Civil rights, church leaders concerned Kroger closings will create food deserts in communities
MEMPHIS, Tenn. — Civil rights and church leaders are concerned people in the inner city won’t have fresh food after Kroger closes its Southgate and Orange Mound locations.
The grocery giant says it’s losing millions of dollars by staying open, but critics aren’t buying it.
“We’re asking Kroger corporate and officials to look at another avenue,” an Southern Christian Leadership Conference Memphis Branch President Rev. Walter Womack.
He and other members of the SCLC pleaded to Kroger Tuesday to reconsider closing two stores on South Third and on Lamar and Airways, where many live in poverty and don’t have transportation.
“It also creates hardship on the citizens in surrounding areas, especially our elderly,” he said.
Kroger representatives told WREG it’s a difficult business decision, and claimed profits keep dropping at those locations.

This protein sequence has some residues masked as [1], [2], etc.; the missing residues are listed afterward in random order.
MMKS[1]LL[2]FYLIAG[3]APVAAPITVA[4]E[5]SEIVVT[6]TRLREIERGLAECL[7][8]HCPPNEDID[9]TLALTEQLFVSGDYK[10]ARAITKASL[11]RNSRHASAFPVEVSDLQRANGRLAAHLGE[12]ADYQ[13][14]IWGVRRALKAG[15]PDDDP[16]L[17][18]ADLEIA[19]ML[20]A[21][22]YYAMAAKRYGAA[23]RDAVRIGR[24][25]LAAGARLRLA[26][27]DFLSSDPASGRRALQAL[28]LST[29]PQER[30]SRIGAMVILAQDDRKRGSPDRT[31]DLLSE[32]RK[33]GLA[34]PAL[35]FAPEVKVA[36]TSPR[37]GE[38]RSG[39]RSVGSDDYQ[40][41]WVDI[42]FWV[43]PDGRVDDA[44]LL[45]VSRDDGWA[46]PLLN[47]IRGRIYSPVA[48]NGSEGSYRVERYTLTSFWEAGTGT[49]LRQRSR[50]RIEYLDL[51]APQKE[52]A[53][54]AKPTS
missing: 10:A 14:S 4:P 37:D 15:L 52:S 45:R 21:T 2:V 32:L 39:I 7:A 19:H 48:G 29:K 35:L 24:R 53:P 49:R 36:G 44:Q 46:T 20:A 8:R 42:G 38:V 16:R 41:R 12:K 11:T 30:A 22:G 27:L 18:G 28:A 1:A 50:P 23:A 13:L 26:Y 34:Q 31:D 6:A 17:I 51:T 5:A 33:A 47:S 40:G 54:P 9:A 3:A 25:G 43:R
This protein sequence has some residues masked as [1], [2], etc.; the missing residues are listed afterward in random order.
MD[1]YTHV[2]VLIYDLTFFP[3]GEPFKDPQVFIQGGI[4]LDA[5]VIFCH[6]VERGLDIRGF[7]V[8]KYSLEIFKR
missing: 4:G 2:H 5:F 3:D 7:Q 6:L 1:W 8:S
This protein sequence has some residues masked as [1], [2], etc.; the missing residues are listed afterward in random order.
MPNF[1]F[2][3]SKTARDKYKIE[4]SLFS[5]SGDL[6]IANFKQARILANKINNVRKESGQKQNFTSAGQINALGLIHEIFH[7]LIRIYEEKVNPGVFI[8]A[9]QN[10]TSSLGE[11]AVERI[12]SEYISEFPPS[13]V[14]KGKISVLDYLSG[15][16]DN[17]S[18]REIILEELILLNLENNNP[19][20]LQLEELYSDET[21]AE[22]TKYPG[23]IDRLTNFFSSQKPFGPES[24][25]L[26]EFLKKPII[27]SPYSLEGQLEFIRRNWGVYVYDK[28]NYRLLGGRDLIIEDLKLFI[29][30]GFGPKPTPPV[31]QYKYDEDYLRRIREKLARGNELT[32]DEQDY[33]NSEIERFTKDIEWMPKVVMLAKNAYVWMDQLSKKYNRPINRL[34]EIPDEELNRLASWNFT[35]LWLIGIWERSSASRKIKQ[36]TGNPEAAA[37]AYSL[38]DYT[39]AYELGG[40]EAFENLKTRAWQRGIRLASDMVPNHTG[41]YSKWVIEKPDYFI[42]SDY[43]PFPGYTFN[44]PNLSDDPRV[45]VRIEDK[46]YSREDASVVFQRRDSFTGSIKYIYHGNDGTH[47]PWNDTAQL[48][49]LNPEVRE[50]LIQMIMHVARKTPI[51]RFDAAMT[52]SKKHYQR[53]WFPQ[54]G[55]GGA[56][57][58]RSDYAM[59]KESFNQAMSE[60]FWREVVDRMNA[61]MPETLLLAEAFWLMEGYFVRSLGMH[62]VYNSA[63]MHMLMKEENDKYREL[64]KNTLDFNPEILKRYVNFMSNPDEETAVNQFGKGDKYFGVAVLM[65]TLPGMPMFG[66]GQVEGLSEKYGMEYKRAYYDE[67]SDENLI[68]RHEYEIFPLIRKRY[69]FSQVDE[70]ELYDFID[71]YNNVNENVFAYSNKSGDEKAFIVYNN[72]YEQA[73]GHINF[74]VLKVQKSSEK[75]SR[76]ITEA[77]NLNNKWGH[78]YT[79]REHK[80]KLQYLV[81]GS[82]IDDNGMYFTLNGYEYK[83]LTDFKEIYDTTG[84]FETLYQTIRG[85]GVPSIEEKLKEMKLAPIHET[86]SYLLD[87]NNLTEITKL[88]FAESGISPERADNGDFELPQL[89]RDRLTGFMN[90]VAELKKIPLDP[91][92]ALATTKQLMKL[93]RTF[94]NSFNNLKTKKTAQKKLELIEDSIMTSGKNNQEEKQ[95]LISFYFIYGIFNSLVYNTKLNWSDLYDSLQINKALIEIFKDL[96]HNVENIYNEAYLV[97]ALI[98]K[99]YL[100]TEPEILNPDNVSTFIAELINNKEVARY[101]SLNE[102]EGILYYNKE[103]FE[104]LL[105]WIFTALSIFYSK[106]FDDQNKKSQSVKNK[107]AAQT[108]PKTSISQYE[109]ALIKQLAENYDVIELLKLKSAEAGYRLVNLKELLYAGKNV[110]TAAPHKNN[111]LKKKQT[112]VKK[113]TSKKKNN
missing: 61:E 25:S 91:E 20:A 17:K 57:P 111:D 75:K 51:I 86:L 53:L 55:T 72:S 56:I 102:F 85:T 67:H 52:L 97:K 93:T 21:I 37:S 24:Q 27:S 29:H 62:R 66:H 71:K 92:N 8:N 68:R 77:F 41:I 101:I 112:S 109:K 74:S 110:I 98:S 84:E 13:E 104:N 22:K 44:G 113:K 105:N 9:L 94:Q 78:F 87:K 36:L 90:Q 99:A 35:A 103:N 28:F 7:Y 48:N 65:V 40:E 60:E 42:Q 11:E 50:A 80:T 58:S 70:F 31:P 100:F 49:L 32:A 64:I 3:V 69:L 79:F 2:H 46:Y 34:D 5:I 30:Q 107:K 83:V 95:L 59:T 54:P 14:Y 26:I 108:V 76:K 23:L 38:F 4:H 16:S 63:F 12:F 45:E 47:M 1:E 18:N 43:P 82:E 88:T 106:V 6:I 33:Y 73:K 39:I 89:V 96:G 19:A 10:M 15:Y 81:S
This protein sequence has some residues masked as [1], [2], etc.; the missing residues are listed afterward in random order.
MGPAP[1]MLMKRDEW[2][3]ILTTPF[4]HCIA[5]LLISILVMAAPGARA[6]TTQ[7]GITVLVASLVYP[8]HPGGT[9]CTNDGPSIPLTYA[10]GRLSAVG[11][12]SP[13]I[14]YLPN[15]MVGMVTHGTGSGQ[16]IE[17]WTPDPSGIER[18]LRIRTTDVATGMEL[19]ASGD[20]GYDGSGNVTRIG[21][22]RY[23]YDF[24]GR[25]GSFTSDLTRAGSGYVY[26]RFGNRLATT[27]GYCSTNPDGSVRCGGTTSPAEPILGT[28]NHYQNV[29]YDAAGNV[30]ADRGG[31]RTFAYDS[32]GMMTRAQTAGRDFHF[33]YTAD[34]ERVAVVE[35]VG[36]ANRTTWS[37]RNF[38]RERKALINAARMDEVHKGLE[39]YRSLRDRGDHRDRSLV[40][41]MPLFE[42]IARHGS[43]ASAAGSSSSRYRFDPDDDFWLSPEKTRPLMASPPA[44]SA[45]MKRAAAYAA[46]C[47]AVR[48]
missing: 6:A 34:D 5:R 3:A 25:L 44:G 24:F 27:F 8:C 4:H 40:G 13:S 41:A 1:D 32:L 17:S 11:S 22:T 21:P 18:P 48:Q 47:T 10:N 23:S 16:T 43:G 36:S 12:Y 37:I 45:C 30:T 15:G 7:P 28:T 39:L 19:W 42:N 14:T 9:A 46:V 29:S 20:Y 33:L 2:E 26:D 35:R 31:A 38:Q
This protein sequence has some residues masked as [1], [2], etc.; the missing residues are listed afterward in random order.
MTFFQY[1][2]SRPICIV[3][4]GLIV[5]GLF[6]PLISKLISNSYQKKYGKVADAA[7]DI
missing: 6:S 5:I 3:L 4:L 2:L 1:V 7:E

Despite their best efforts, they said they lost nearly $5 million at the stores since 2014.
But SCLC members aren’t convinced. They say both locations always look busy.
They also pointed out they haven’t seen Kroger remodel or update the stores since they opened decades ago, unlike other Kroger’s in Midtown and East Memphis that received multi-million dollar face lifts.
“We’re asking Kroger corporate and city officials to look at another avenue,” the member said.
They want some kind of option or plan. Anything that would keep fresh food in the inner city.
We brought SCLC’s concerns to Kroger. They sent us the follow press release they sent us last week.